Fox commentator: Walter Cronkite’s ‘Vietnam moment’ proof of CBS liberal bias

By Tom Boggioni
Sunday, March 16, 2014 17:31 EDT
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Appearing on Howard Kurtz’s Spin Cycle on Fox, former Congressional Quarterly columnist Craig Crawford explained to the panel that CBS has a liberal bias that extends all the way back to Walter Cronkite’s 1968 end of broadcast editorial comment that the war in Vietnam was unwinnable.

Addressing the departure of CBS reporter Sharyl Attkisson, who has accused the network of bias, Crawford explained that there “has never been any secret” about “liberal bias” at the network.

“Look, I don’t think that there has been any secret that there is liberal bias at CBS, going back to win Walter Crokite denounced the Vietnam war and, by LBJ’s admission, it drove him out of the White house,” Crawford said.

Kurtz questioned whether that was liberal bias, and stated, “That was based upon a reporting trip to Vietnam, I will remind you.”

Crawford admitted that that was true, then asked, “But that was the liberal point of view, wasn’t it?”

Cronkite’s ‘Vietnam moment’ is rumored to have led President Johnson to turn off the TV at the White House, turn to his aides, and say, “If I’ve lost Cronkite, I’ve lost middle America.”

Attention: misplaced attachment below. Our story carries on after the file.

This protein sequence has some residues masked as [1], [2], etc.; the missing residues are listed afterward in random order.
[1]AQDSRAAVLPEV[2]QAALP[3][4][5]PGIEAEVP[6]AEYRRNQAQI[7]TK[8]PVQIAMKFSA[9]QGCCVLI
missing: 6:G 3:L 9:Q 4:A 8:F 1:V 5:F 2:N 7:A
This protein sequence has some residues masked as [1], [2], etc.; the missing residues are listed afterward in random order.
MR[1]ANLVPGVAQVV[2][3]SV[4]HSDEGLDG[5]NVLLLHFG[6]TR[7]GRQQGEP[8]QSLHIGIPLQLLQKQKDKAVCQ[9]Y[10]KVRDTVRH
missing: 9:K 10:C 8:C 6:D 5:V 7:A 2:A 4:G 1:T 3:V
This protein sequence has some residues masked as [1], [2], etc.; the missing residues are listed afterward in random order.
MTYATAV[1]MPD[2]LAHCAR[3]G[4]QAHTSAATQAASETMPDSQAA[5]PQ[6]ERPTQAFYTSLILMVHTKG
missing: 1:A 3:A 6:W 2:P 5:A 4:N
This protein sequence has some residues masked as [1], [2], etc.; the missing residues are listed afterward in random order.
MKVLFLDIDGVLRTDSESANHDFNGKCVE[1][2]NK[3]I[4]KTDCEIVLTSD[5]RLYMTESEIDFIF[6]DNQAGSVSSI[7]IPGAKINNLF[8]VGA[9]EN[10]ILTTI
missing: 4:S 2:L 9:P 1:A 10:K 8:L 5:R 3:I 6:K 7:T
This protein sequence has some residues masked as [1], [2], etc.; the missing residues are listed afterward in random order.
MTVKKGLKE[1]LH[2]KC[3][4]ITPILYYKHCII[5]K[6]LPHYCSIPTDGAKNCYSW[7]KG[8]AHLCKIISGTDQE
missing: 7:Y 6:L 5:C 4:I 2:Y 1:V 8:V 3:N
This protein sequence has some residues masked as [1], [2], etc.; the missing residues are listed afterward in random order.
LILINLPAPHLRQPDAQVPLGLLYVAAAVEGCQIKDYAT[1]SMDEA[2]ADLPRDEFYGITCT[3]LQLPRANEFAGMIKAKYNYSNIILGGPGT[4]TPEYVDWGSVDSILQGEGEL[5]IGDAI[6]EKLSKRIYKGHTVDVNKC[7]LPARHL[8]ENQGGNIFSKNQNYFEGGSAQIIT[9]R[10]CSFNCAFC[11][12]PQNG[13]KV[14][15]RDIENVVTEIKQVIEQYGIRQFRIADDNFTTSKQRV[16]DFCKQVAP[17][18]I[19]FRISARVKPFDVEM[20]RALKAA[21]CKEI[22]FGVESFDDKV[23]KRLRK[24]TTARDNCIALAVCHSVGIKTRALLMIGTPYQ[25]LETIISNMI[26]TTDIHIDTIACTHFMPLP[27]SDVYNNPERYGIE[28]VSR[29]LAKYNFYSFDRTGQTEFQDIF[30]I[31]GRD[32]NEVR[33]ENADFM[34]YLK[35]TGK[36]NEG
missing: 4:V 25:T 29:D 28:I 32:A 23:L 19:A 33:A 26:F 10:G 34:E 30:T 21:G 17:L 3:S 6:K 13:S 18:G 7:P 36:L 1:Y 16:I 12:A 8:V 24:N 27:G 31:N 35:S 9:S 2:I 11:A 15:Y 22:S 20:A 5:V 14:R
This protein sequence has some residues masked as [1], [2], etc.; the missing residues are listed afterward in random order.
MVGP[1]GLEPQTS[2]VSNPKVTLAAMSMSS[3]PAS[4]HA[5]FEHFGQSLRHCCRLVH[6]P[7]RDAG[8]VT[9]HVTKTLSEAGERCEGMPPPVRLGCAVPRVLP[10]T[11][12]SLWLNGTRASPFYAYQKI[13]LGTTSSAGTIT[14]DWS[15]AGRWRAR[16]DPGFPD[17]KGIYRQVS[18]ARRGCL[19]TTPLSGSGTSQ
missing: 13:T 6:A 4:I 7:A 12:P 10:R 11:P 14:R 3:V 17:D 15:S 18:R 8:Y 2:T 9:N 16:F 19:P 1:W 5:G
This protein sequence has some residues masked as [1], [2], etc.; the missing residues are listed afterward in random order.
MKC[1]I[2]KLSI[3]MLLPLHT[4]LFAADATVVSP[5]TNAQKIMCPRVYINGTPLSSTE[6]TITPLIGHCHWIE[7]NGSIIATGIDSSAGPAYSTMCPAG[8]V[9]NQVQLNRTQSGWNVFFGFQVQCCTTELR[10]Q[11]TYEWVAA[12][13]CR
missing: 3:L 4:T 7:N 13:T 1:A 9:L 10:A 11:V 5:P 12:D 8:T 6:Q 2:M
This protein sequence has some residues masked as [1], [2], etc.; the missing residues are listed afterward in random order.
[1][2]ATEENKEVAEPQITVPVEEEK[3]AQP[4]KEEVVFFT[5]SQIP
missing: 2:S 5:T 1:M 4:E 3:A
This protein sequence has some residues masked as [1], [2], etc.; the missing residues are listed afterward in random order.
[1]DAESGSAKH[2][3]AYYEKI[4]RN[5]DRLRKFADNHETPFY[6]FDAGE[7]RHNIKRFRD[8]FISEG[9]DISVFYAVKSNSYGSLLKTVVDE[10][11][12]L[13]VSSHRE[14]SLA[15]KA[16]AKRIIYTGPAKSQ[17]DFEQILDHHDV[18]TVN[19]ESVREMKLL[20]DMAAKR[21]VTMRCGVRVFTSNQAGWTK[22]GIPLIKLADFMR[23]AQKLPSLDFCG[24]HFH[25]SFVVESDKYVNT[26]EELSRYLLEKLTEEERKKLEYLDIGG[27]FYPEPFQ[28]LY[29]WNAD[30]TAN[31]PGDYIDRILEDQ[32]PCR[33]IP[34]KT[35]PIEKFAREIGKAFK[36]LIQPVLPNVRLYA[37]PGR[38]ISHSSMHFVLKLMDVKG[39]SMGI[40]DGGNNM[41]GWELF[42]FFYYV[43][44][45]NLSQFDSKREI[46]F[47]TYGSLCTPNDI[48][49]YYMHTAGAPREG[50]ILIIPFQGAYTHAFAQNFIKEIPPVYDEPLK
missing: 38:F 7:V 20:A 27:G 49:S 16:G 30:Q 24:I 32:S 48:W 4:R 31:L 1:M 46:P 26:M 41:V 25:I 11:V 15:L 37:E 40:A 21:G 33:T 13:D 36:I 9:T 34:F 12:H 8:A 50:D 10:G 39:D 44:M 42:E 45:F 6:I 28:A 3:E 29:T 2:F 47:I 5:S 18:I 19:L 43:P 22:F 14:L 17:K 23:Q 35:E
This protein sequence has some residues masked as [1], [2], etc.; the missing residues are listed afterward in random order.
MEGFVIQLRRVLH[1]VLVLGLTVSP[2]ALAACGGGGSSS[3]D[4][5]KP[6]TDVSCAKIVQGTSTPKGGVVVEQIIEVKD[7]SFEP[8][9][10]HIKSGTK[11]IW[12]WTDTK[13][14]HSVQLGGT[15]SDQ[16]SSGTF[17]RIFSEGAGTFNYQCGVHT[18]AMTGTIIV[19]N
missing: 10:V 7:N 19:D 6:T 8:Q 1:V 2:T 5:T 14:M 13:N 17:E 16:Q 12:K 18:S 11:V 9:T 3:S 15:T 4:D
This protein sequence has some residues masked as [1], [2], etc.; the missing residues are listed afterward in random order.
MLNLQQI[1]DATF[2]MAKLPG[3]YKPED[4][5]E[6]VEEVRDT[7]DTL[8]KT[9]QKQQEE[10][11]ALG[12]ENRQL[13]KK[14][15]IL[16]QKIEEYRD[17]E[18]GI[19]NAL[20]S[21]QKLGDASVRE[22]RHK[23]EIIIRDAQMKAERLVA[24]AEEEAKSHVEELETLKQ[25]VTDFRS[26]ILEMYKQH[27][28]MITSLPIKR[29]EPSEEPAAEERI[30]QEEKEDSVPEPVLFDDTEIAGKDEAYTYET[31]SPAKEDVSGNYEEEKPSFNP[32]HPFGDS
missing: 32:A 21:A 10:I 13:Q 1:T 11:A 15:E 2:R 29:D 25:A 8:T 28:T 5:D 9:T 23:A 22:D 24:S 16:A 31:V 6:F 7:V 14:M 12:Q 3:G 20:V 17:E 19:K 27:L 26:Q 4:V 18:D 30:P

However that report has been disputed because, at the time of the broadcast, President Johnson was in Texas attending a birthday party and giving a speech honoring Texas Governor John Connally.

Several weeks after the commentary, LBJ declared that he would not run for reelection.

Turning back to bias in the media, Crawford added that he feels the current Washington media has been “biased for President Obama.”

“Back in the 2008 campaign, I thought a lot of the media acted like schoolgirls cheering for Justin Beiber or something.”

Watch the video below:

Tom Boggioni
Tom Boggioni
Tom Boggioni is based in the quaint seaside community of Pacific Beach in less quaint San Diego. He writes about politics, media, culture, and other annoyances. Mostly he spends his days at the beach gazing at the horizon waiting for the end of the world, or the sun to go down. Whichever comes first.
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